It is hard to imagine any organization that has ever inspired such excitement and devotion from its customers.
The level of devotion is more intense than one might find in Lake Forest, California.
I will miss her passion, commitment to her art and devotion to her family.
Arthur Koestler, I once argued, had this kind of devotion to divine moral limits.
The devotion of a certain class of British boys to their nannies is legendary, and it seems Prince William is no exception.
His devotion to the Church of Rome, of which they admitted he was not formally a child.
The devotion to and concern for our institutions are deep and sincere.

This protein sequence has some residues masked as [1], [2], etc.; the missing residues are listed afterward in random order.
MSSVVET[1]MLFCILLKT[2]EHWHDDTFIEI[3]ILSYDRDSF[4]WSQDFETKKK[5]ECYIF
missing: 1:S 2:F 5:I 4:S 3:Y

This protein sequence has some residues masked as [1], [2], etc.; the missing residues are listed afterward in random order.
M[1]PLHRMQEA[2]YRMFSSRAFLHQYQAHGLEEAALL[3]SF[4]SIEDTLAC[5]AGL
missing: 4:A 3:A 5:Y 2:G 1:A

But however this may be, the devotion of Gaston was not the less sincere.
The enemies of this faith know no god but force, no devotion but its use.
I thought of her as she was, and could have hated myself for the devotion with which my heart regarded her.
early 13c., from Old French devocion "devotion, piety," from Latin devotionem (nominative devotio), noun of action from past participle stem of devovere "dedicate by a vow, sacrifice oneself, promise solemnly," from de- "down, away" (see de-) + vovere "to vow," from votum "vow" (see vow).
In ancient Latin, "act of consecrating by a vow," also "loyalty, fealty, allegiance;" in Church Latin, "devotion to God, piety." This was the original sense in English; the etymological sense, including secular situations, returned 16c. via Italian and French.